> readers interpret it the wrong way and end up assigning multiple p2p links
> with /127 subnets from a single given /64 and end up having to re-address
> their network in future when/if future standards use lower order 64 bits
> for special purposes.
> [WEG] Given the fact that there is a standard that documents the use of a
> /127 for P2P links (6164), future standards can’t use lower order 64 bits
> for special purposes without considering the potential impact to this
> standard, and even if the standard didn’t exist, the existing installed
> base cannot be ignored in good conscience. The question to ask here is what
> problem we’d be trying to solve with “future standards that use lower-order
> 64 bits for special purposes” that would make supporting it necessary on
> P2P links where the IP address assigned often doesn’t even matter except
> for diagnostics? In many cases, the P2P link neither sources nor receives
> traffic except the odd ICMP response, and even that type of traffic could
> be configured to use the loopback (see also ip unnumbered). Some carriers
> don’t even put those links in their IGP for security reasons. To underscore
> the relative unimportance of the P2P link address, there are even
> discussions happening within IETF right now about using ULA space for P2P
> internal links. (Note: I’m just noting that the discussion is happening,
> not endorsing it). Not all implementations fit this model, but I think the
> risk of the need for a renumber in this case is being oversold somewhat.
> The reality is that few of us are going to get the numbering plan 100%
> right the first time, no matter how smart we try to be in the way that we
> future-proof our allocation plan, because there’s no one size fits all
> solution. We can talk about best practice based on what we know today, but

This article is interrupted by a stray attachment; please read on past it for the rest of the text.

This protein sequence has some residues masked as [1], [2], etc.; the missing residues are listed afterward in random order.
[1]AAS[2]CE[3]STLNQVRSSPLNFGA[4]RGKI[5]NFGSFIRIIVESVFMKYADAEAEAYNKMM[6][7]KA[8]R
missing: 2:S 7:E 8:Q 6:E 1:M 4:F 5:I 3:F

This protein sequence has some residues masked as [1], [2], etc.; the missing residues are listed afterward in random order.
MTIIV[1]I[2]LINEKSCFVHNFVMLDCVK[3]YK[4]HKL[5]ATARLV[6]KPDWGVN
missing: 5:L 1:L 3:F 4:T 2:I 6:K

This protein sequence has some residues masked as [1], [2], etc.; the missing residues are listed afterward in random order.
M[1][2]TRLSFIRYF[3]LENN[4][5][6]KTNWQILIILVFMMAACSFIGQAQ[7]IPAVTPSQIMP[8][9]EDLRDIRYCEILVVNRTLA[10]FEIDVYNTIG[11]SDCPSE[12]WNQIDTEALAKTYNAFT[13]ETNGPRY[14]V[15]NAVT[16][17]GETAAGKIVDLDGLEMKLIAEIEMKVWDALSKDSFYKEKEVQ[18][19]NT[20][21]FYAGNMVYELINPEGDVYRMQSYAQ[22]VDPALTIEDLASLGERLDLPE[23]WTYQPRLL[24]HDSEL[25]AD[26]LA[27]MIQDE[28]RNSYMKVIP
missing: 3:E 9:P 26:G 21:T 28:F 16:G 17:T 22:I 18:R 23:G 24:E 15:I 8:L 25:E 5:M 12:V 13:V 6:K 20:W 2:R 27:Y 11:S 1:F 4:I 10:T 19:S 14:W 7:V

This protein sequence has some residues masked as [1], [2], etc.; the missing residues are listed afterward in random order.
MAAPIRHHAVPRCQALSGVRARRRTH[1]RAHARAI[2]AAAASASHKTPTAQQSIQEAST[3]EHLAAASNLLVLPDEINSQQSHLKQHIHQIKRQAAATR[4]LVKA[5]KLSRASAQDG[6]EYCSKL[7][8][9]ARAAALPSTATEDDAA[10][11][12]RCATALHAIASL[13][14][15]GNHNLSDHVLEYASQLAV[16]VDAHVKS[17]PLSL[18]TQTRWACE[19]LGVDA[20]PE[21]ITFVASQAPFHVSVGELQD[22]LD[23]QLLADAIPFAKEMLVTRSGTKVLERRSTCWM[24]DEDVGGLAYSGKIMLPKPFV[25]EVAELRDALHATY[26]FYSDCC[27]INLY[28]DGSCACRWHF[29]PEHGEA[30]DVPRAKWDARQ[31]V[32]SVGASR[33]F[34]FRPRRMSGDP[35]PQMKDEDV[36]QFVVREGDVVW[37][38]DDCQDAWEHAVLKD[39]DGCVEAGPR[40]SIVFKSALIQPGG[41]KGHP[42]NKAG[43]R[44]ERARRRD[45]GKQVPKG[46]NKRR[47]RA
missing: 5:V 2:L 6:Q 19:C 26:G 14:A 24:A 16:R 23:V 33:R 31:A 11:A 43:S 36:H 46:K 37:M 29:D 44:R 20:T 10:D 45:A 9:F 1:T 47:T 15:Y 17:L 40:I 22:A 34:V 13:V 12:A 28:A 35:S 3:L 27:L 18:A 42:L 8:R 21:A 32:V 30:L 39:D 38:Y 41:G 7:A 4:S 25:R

> anything more is just educated guessing, and my 8 ball is no better than
> anyone else’s.

Again, agreed - but if I can, with relative ease, mitigate a potential
source of that problem I'll take it :).

> On 21/09/2012, at 10:02 PM, TJ <> wrote:
> >>WRT Point-to-point links (only, any multi-access link REALLY should be a
> /64): For those that insist on using something else, it is loosely accepted
> that a /127 can work
> [WEG] Let’s be clear. RFC 6164 is a product of IETF consensus and a
> proposed standard, and the reason that it was pushed forward and the
> previous guidance was amended was that multiple large operators came
> forward and said “this is what we’re *already* doing, you’re welcome to be
> wrong, or you can update your guidance.” That’s not “loosely accepted”. I’m
> not saying that it’s universally supported by all IPv6 stacks, nor that
> consensus = unanimous agreement, but it’s not a corner-case hack either.

Fair point - other values for PrefLen have been proposed/mentioned over the
years  (/112 and /126 come to mind).
Just that, IMHO, if you aren't using a /64 a /127 is the next best thing
... I'm always interested in hearing additional justifications / deployment
drivers :).